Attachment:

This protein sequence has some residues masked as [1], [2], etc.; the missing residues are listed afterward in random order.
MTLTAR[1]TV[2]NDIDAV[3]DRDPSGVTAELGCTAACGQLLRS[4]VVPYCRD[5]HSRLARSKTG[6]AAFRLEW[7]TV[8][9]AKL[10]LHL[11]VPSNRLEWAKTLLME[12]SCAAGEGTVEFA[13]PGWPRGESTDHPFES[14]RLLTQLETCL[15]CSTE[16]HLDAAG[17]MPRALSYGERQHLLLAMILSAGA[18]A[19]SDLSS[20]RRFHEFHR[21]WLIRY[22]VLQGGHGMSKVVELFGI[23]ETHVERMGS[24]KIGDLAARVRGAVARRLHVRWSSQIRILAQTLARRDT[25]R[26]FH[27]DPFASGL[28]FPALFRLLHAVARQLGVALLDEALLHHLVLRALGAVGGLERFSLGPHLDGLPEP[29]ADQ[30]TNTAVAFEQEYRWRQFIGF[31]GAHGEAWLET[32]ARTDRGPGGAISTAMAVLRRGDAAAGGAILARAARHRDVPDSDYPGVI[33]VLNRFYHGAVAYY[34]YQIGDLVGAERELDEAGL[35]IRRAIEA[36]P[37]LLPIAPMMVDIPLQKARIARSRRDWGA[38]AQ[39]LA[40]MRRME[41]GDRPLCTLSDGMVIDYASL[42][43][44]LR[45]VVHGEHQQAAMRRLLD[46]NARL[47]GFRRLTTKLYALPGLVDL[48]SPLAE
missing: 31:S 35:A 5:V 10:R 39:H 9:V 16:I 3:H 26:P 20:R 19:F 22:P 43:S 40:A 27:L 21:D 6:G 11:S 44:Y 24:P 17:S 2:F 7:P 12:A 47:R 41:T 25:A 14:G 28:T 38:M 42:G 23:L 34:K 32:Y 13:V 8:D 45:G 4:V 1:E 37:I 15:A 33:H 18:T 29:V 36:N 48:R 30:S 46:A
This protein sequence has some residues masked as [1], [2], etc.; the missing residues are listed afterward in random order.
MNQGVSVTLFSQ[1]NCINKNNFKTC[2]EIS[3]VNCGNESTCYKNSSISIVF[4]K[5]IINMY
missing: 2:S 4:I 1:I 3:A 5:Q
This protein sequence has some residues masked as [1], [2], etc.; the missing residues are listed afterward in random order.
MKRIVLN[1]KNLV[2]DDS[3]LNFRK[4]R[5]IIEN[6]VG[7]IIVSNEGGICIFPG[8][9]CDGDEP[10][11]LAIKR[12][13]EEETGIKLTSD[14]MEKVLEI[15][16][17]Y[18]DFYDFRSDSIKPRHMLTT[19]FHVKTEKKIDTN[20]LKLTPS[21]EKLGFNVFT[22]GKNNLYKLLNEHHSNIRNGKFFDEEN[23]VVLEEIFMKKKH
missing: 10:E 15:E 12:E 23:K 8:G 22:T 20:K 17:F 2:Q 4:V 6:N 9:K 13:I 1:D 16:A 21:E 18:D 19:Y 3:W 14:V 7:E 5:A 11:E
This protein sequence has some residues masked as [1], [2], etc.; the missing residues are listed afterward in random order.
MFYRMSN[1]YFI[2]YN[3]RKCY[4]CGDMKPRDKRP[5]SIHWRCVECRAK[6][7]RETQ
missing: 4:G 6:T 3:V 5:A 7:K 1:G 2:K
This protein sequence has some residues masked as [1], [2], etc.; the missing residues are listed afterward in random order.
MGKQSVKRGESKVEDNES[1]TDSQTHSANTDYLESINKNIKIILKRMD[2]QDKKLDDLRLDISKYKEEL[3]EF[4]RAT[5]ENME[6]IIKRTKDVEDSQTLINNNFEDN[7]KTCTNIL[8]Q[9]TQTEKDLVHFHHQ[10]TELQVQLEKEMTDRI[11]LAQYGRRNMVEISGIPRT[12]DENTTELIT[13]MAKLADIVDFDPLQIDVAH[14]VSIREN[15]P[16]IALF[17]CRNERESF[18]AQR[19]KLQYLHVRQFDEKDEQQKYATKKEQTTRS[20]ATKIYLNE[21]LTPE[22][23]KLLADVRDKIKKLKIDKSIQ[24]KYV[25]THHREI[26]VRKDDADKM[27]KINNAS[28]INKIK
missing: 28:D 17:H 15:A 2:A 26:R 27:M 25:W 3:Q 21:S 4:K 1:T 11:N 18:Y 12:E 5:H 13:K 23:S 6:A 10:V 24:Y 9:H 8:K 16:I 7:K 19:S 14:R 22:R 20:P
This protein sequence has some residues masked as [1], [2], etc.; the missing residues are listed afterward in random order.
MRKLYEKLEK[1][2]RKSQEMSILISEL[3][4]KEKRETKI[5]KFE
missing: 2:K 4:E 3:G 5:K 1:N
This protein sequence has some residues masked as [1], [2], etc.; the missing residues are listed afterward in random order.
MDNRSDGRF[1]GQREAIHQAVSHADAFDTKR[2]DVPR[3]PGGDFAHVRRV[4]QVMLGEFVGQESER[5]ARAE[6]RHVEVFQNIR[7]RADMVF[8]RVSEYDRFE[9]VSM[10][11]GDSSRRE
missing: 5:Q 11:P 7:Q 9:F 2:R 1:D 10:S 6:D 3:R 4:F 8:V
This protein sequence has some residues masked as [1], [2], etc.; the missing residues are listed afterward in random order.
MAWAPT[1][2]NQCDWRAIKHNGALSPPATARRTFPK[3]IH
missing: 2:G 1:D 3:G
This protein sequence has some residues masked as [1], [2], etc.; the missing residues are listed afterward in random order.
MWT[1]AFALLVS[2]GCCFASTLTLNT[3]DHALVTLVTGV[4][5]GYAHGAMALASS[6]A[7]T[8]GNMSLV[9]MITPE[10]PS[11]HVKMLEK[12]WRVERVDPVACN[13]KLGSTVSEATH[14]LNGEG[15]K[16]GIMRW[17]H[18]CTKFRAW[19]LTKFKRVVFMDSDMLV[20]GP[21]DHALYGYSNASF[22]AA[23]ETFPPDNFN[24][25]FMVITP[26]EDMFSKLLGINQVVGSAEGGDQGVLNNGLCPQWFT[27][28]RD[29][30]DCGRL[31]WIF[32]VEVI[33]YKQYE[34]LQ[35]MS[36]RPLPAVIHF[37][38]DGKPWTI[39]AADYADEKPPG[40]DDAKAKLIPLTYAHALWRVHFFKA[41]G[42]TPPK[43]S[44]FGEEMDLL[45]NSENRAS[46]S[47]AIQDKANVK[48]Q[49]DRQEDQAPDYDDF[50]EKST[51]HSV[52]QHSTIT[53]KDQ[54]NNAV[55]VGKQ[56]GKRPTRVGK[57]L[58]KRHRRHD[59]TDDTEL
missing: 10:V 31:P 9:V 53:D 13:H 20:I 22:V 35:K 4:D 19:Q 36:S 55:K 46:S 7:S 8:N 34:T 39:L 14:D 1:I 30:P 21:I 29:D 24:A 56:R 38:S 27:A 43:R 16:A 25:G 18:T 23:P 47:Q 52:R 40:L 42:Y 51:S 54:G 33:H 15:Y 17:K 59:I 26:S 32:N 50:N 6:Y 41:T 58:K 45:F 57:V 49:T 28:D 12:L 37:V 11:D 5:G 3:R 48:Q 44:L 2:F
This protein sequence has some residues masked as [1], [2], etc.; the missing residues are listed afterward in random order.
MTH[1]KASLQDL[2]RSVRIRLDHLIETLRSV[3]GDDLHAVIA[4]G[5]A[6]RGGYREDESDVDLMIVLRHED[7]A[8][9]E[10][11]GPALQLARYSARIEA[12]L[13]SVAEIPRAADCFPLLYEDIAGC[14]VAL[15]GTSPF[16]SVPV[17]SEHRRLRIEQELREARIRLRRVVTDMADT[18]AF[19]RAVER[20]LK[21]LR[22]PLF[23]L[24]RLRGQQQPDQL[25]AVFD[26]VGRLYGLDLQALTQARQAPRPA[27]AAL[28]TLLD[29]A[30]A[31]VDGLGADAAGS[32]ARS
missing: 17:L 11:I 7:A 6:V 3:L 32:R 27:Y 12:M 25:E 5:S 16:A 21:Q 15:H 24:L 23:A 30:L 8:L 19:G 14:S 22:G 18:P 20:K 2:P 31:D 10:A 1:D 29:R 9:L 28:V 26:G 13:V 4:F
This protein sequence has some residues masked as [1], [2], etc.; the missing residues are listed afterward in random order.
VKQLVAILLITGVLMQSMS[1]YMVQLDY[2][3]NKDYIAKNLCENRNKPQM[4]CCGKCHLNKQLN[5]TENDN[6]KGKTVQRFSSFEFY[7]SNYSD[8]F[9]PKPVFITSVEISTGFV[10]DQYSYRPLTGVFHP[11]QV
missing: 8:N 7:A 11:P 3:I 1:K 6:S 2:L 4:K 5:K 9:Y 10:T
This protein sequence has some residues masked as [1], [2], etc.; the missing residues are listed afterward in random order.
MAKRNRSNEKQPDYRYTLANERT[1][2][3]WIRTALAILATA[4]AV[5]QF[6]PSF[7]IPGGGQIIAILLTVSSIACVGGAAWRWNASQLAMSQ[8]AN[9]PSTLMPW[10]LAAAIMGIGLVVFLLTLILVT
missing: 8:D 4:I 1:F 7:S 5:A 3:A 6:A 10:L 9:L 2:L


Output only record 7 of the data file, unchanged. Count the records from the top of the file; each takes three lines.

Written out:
This protein sequence has some residues masked as [1], [2], etc.; the missing residues are listed afterward in random order.
MDNRSDGRF[1]GQREAIHQAVSHADAFDTKR[2]DVPR[3]PGGDFAHVRRV[4]QVMLGEFVGQESER[5]ARAE[6]RHVEVFQNIR[7]RADMVF[8]RVSEYDRFE[9]VSM[10][11]GDSSRRE
missing: 5:Q 11:P 7:Q 9:F 2:R 1:D 10:S 6:D 3:R 4:F 8:V